In the 2018-19 Player Review series, we will evaluate the 2018-19 performances of each member of the Golden Knights. Players were evaluated based on overall performance in both the regular season and playoffs, especially with regard to pre-season expectations and how that player performed in his particular role.
Tomas Nosek entered the 2018-19 season on the heels of an impressive performance in the Stanley Cup Final in which he scored a team-high three goals, finishing Vegas’ inaugural playoff run with four goals and six points in 17 games. Expectations were high for the Czech forward, but Year 2 was an unremarkable season for the 26-year-old.
Season in review
Despite a strong showing in last year’s postseason and a convincing performance in training camp, Nosek had a relatively quiet year and never truly established himself as a vital member of the Golden Knights’ lineup, averaging 12:28 of ice time per game.
Nosek didn’t do anything exceedingly well, but his play was still up to snuff from an advanced stats perspective. In fact, he managed a 55.87 Corsi For percentage at 5-on-5, good for sixth among Vegas forwards, as well as a 59.32 High-Danger CF%, which ranked seventh overall on the team.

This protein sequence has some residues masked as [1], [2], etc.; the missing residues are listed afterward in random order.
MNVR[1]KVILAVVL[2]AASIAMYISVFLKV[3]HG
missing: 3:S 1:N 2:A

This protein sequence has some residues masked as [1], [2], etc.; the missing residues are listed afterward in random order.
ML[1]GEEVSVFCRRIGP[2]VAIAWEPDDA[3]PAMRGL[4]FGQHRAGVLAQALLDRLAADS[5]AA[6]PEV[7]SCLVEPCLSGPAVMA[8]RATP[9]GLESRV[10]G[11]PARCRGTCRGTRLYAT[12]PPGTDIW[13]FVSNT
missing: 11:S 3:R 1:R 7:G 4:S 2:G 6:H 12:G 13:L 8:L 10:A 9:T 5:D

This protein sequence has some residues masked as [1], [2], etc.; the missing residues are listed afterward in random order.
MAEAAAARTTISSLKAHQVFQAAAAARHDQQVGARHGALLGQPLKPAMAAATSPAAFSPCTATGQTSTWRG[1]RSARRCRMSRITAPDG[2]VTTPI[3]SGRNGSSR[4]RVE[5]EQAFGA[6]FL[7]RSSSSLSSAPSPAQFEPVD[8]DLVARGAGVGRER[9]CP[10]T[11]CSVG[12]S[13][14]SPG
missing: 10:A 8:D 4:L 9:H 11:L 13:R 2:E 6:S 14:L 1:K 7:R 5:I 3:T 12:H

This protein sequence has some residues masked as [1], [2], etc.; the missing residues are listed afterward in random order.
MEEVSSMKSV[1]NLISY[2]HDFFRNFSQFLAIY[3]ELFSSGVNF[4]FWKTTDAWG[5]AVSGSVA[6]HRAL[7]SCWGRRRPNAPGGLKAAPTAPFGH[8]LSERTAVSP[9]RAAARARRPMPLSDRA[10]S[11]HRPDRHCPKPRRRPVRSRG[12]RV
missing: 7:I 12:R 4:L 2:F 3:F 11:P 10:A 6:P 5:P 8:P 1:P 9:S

Plus, Nosek actually set career highs across the board, including in goals (8), assists (9), points (17), games played (68), game-winning goals (1), shots (116) and faceoff percentage (62.12).
However, it wasn’t much of an improvement over his seven goals and 15 points from the year before, and it was a far cry from pre-season expectations following his impressive postseason run. Further proof of the lack of advancement is the fact that Nosek produced nearly identical points-per-60 rates in 2017-18 (1.21) and 2018-19 (1.20).
He did, however, get more ice time, including on the penalty kill. Specifically, Nosek averaged 1:42 of shorthanded time per game, which was second among Vegas forwards, trailing only Pierre-Edouard Bellemare (1:57). However, he didn’t do a sound job preventing the opposition from accessing high-danger areas, as evidenced below.
Even so, Nosek helped Vegas maintain the 14th-ranked penalty kill (80.9 percent), which gave up the 12th-fewest goals (44) while scoring 11 goals of its own. He also drew 11 penalties at 5-on-5 play, which was good for second on the team behind only Jonathan Marchessault (15).
Additionally, Nosek’s Goals Against per 60 minutes while shorthanded was 5.17, which was good for third on the team among forwards with at least 20 minutes of ice time on the penalty kill. He gave up just 10 goals while shorthanded, the second-fewest among forwards under the same parameters.
When he wasn’t killing penalties, Nosek spent the majority of the season on the third line, most frequently skating with Ryan Carpenter. As you can see in the table below, he was at his best while playing with Carpenter and Oscar Lindberg, though Lindberg was eventually traded in the deadline deal for Mark Stone.
Nosek’s individual and line performance at 5-on-5